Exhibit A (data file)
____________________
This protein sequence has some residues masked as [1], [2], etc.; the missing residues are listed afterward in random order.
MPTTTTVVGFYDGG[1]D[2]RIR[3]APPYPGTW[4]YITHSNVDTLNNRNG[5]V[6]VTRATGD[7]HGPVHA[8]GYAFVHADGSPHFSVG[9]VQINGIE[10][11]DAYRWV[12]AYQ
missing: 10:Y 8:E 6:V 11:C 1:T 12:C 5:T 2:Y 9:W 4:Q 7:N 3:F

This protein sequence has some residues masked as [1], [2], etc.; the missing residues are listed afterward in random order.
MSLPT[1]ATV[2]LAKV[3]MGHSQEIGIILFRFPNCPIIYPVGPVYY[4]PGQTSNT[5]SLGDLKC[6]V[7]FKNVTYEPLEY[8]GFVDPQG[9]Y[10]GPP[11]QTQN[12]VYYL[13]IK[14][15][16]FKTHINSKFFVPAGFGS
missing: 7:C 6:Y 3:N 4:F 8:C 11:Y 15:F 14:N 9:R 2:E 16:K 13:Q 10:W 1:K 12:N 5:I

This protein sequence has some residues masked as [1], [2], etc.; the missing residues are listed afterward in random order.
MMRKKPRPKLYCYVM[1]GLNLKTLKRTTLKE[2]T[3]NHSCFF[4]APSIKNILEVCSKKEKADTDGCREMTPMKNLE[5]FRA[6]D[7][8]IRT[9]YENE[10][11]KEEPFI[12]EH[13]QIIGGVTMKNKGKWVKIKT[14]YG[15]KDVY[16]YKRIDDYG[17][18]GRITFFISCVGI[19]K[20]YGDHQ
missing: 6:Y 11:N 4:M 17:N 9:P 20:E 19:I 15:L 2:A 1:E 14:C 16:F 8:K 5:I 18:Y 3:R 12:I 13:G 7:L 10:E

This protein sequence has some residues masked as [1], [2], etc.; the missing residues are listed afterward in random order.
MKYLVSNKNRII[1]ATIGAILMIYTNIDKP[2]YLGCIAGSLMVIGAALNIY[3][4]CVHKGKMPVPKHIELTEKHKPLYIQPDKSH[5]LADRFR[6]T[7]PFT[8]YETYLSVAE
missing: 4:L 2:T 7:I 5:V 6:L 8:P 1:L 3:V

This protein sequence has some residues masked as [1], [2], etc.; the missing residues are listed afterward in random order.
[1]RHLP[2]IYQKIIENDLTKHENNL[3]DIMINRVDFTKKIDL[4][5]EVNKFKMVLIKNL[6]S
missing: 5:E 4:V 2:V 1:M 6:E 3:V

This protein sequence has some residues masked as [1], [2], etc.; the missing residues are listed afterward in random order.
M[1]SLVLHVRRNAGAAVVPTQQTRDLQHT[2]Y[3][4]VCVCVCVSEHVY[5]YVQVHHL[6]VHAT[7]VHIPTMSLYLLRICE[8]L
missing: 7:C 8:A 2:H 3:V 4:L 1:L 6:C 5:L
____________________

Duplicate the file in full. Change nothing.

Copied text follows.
This protein sequence has some residues masked as [1], [2], etc.; the missing residues are listed afterward in random order.
MPTTTTVVGFYDGG[1]D[2]RIR[3]APPYPGTW[4]YITHSNVDTLNNRNG[5]V[6]VTRATGD[7]HGPVHA[8]GYAFVHADGSPHFSVG[9]VQINGIE[10][11]DAYRWV[12]AYQ
missing: 10:Y 8:E 6:V 11:C 1:T 12:C 5:T 2:Y 9:W 4:Q 7:N 3:F

This protein sequence has some residues masked as [1], [2], etc.; the missing residues are listed afterward in random order.
MSLPT[1]ATV[2]LAKV[3]MGHSQEIGIILFRFPNCPIIYPVGPVYY[4]PGQTSNT[5]SLGDLKC[6]V[7]FKNVTYEPLEY[8]GFVDPQG[9]Y[10]GPP[11]QTQN[12]VYYL[13]IK[14][15][16]FKTHINSKFFVPAGFGS
missing: 7:C 6:Y 3:N 4:F 8:C 11:Y 15:F 14:N 9:R 2:E 16:K 13:Q 10:W 1:K 12:N 5:I

This protein sequence has some residues masked as [1], [2], etc.; the missing residues are listed afterward in random order.
MMRKKPRPKLYCYVM[1]GLNLKTLKRTTLKE[2]T[3]NHSCFF[4]APSIKNILEVCSKKEKADTDGCREMTPMKNLE[5]FRA[6]D[7][8]IRT[9]YENE[10][11]KEEPFI[12]EH[13]QIIGGVTMKNKGKWVKIKT[14]YG[15]KDVY[16]YKRIDDYG[17][18]GRITFFISCVGI[19]K[20]YGDHQ
missing: 6:Y 11:N 4:M 17:N 9:P 20:E 19:I 15:L 2:A 1:E 14:C 16:F 8:K 5:I 18:Y 3:R 12:I 13:G 7:L 10:E

This protein sequence has some residues masked as [1], [2], etc.; the missing residues are listed afterward in random order.
MKYLVSNKNRII[1]ATIGAILMIYTNIDKP[2]YLGCIAGSLMVIGAALNIY[3][4]CVHKGKMPVPKHIELTEKHKPLYIQPDKSH[5]LADRFR[6]T[7]PFT[8]YETYLSVAE
missing: 4:L 2:T 7:I 5:V 6:L 8:P 1:L 3:V

This protein sequence has some residues masked as [1], [2], etc.; the missing residues are listed afterward in random order.
[1]RHLP[2]IYQKIIENDLTKHENNL[3]DIMINRVDFTKKIDL[4][5]EVNKFKMVLIKNL[6]S
missing: 5:E 4:V 2:V 1:M 6:E 3:V

This protein sequence has some residues masked as [1], [2], etc.; the missing residues are listed afterward in random order.
M[1]SLVLHVRRNAGAAVVPTQQTRDLQHT[2]Y[3][4]VCVCVCVSEHVY[5]YVQVHHL[6]VHAT[7]VHIPTMSLYLLRICE[8]L
missing: 7:C 8:A 2:H 3:V 4:L 1:L 6:C 5:L